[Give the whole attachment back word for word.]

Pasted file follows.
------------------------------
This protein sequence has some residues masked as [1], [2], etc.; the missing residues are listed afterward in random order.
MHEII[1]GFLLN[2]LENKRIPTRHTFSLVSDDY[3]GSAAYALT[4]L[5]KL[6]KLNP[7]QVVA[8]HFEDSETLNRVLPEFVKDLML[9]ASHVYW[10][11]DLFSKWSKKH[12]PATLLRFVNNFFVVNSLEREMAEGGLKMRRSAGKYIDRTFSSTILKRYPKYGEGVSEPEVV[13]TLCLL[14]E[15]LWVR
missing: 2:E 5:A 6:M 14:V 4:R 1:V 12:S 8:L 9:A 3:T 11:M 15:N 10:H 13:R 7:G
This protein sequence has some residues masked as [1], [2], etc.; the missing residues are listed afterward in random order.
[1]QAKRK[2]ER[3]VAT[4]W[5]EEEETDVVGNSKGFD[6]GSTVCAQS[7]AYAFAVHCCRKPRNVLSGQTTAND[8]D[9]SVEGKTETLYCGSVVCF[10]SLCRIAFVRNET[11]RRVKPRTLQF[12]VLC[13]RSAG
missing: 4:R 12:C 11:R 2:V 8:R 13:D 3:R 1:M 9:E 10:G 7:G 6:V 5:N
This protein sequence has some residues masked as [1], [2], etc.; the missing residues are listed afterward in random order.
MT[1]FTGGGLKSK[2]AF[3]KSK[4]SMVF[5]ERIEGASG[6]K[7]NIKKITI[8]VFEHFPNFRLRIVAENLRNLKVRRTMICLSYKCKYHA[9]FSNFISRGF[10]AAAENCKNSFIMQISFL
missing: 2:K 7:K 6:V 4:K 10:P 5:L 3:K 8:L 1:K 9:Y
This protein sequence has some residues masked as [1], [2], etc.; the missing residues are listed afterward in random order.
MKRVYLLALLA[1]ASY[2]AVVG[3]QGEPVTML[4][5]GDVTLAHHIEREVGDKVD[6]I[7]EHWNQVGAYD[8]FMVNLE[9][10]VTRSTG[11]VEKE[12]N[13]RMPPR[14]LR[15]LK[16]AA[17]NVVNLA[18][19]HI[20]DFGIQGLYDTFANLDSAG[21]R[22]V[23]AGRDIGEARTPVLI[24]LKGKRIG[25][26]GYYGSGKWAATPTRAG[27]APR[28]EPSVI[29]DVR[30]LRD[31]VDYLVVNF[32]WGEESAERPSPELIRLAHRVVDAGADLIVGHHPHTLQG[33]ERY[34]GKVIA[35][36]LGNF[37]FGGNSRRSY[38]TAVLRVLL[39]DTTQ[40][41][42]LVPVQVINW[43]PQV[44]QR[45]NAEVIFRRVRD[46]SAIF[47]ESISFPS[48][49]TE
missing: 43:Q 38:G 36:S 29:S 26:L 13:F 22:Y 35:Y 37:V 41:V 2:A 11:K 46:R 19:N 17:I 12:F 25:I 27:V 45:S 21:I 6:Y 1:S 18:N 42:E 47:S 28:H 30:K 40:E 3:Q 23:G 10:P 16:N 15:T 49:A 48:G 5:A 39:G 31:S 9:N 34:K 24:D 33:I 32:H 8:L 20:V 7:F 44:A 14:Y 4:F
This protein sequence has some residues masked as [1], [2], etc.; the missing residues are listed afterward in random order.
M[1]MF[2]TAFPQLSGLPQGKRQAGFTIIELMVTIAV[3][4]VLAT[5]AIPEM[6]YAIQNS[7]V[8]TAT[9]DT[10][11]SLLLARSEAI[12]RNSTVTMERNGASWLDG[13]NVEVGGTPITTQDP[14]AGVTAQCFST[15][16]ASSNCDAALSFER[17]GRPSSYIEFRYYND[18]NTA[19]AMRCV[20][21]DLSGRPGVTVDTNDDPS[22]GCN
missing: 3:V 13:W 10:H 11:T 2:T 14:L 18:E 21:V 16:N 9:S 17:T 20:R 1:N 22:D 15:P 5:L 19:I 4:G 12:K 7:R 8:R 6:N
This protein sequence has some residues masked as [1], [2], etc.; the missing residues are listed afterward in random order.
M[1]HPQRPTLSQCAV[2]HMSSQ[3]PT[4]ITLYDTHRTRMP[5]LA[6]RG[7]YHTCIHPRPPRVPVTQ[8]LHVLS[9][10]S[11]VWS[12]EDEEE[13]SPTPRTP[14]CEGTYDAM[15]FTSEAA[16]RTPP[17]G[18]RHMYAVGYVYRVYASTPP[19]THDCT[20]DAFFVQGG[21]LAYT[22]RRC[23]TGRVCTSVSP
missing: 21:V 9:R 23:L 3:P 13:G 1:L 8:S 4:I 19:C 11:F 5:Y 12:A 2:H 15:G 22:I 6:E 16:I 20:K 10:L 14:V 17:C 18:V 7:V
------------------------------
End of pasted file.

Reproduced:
This protein sequence has some residues masked as [1], [2], etc.; the missing residues are listed afterward in random order.
MHEII[1]GFLLN[2]LENKRIPTRHTFSLVSDDY[3]GSAAYALT[4]L[5]KL[6]KLNP[7]QVVA[8]HFEDSETLNRVLPEFVKDLML[9]ASHVYW[10][11]DLFSKWSKKH[12]PATLLRFVNNFFVVNSLEREMAEGGLKMRRSAGKYIDRTFSSTILKRYPKYGEGVSEPEVV[13]TLCLL[14]E[15]LWVR
missing: 2:E 5:A 6:M 14:V 4:R 1:V 12:S 8:L 9:A 3:T 11:M 15:N 10:H 13:R 7:G
This protein sequence has some residues masked as [1], [2], etc.; the missing residues are listed afterward in random order.
[1]QAKRK[2]ER[3]VAT[4]W[5]EEEETDVVGNSKGFD[6]GSTVCAQS[7]AYAFAVHCCRKPRNVLSGQTTAND[8]D[9]SVEGKTETLYCGSVVCF[10]SLCRIAFVRNET[11]RRVKPRTLQF[12]VLC[13]RSAG
missing: 4:R 12:C 11:R 2:V 8:R 13:D 3:R 1:M 9:E 10:G 7:G 6:V 5:N
This protein sequence has some residues masked as [1], [2], etc.; the missing residues are listed afterward in random order.
MT[1]FTGGGLKSK[2]AF[3]KSK[4]SMVF[5]ERIEGASG[6]K[7]NIKKITI[8]VFEHFPNFRLRIVAENLRNLKVRRTMICLSYKCKYHA[9]FSNFISRGF[10]AAAENCKNSFIMQISFL
missing: 2:K 7:K 6:V 4:K 10:P 5:L 3:K 8:L 1:K 9:Y
This protein sequence has some residues masked as [1], [2], etc.; the missing residues are listed afterward in random order.
MKRVYLLALLA[1]ASY[2]AVVG[3]QGEPVTML[4][5]GDVTLAHHIEREVGDKVD[6]I[7]EHWNQVGAYD[8]FMVNLE[9][10]VTRSTG[11]VEKE[12]N[13]RMPPR[14]LR[15]LK[16]AA[17]NVVNLA[18][19]HI[20]DFGIQGLYDTFANLDSAG[21]R[22]V[23]AGRDIGEARTPVLI[24]LKGKRIG[25][26]GYYGSGKWAATPTRAG[27]APR[28]EPSVI[29]DVR[30]LRD[31]VDYLVVNF[32]WGEESAERPSPELIRLAHRVVDAGADLIVGHHPHTLQG[33]ERY[34]GKVIA[35][36]LGNF[37]FGGNSRRSY[38]TAVLRVLL[39]DTTQ[40][41][42]LVPVQVINW[43]PQV[44]QR[45]NAEVIFRRVRD[46]SAIF[47]ESISFPS[48][49]TE
missing: 43:Q 38:G 36:S 29:S 26:L 13:F 22:Y 35:Y 37:V 41:V 2:A 11:K 46:R 19:N 17:I 12:F 25:I 27:V 45:S 21:I 6:Y 1:S 18:N 42:E 47:S 28:H 30:K 40:E 3:Q 23:G 10:P 16:N 15:T 49:A 48:G 5:A 39:G 31:S 9:N 34:K 24:D 33:I 32:H 8:L 20:V 7:F 44:A 14:Y 4:F
This protein sequence has some residues masked as [1], [2], etc.; the missing residues are listed afterward in random order.
M[1]MF[2]TAFPQLSGLPQGKRQAGFTIIELMVTIAV[3][4]VLAT[5]AIPEM[6]YAIQNS[7]V[8]TAT[9]DT[10][11]SLLLARSEAI[12]RNSTVTMERNGASWLDG[13]NVEVGGTPITTQDP[14]AGVTAQCFST[15][16]ASSNCDAALSFER[17]GRPSSYIEFRYYND[18]NTA[19]AMRCV[20][21]DLSGRPGVTVDTNDDPS[22]GCN
missing: 3:V 13:W 10:H 11:T 2:T 14:L 18:E 21:V 16:N 9:S 17:T 20:R 1:N 22:D 15:P 5:L 19:I 4:G 12:K 7:R 8:R 6:N
This protein sequence has some residues masked as [1], [2], etc.; the missing residues are listed afterward in random order.
M[1]HPQRPTLSQCAV[2]HMSSQ[3]PT[4]ITLYDTHRTRMP[5]LA[6]RG[7]YHTCIHPRPPRVPVTQ[8]LHVLS[9][10]S[11]VWS[12]EDEEE[13]SPTPRTP[14]CEGTYDAM[15]FTSEAA[16]RTPP[17]G[18]RHMYAVGYVYRVYASTPP[19]THDCT[20]DAFFVQGG[21]LAYT[22]RRC[23]TGRVCTSVSP
missing: 21:V 9:R 23:L 3:P 13:G 1:L 8:S 4:I 19:C 11:F 5:Y 12:A 2:H 15:G 22:I 6:E 16:I 20:K 10:L 14:V 17:C 18:V 7:V